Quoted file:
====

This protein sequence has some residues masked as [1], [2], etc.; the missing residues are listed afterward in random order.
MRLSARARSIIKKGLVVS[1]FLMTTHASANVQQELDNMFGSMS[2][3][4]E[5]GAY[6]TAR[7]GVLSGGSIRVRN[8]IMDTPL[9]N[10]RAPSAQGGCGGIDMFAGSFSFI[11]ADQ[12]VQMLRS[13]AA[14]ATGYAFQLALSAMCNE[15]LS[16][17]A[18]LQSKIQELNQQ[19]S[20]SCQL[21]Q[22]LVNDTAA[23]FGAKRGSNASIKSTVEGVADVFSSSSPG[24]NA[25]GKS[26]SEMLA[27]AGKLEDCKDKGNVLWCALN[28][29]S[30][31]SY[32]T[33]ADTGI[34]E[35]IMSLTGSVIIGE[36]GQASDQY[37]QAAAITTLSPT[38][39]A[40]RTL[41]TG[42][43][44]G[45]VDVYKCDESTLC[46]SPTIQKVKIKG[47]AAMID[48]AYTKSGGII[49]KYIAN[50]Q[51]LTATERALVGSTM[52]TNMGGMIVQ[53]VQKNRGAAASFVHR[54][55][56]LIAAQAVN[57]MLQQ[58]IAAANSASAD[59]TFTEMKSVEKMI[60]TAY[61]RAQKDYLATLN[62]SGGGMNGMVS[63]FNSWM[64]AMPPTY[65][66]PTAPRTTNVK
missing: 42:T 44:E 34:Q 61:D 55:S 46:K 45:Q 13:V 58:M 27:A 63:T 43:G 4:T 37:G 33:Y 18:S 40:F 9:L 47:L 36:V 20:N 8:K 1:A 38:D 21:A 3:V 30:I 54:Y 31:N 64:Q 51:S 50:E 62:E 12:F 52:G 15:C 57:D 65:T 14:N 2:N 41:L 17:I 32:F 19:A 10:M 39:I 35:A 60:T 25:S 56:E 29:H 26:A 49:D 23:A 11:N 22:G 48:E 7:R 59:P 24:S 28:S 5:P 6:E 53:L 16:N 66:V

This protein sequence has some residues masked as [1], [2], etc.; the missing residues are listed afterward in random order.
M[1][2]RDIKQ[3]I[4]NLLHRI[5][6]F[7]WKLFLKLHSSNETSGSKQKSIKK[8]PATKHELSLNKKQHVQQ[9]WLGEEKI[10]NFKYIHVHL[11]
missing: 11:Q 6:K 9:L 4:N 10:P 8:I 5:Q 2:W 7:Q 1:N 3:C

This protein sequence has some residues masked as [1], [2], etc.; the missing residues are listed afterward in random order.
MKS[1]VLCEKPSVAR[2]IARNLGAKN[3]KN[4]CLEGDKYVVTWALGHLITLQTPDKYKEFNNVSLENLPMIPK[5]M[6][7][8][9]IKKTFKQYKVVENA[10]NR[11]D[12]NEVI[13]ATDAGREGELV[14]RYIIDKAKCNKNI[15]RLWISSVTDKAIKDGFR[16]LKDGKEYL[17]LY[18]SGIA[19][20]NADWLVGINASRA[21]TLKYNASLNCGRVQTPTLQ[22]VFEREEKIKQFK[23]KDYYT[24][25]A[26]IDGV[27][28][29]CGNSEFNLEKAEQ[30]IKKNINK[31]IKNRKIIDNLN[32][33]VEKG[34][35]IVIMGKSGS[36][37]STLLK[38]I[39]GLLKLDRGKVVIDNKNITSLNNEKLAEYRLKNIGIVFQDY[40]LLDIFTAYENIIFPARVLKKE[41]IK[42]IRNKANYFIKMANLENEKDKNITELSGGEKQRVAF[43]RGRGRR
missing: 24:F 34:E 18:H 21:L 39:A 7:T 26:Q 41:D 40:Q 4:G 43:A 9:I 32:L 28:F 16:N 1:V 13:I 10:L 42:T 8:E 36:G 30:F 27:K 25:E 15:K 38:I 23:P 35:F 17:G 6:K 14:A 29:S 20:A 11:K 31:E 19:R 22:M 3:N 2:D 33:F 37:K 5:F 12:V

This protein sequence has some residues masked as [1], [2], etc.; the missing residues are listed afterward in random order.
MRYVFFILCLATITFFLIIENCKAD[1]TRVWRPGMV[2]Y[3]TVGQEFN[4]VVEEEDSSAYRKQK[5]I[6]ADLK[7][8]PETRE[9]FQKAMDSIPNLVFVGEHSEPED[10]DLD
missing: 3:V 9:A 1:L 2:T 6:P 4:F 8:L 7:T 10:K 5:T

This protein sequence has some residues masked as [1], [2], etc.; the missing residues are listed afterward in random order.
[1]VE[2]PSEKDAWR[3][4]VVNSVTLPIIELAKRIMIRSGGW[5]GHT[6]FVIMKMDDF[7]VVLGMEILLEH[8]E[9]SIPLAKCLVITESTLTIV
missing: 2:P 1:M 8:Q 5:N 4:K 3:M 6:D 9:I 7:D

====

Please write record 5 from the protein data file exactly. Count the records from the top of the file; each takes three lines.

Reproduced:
This protein sequence has some residues masked as [1], [2], etc.; the missing residues are listed afterward in random order.
[1]VE[2]PSEKDAWR[3][4]VVNSVTLPIIELAKRIMIRSGGW[5]GHT[6]FVIMKMDDF[7]VVLGMEILLEH[8]E[9]SIPLAKCLVITESTLTIV
missing: 2:P 1:M 8:Q 5:N 4:K 3:M 6:D 9:I 7:D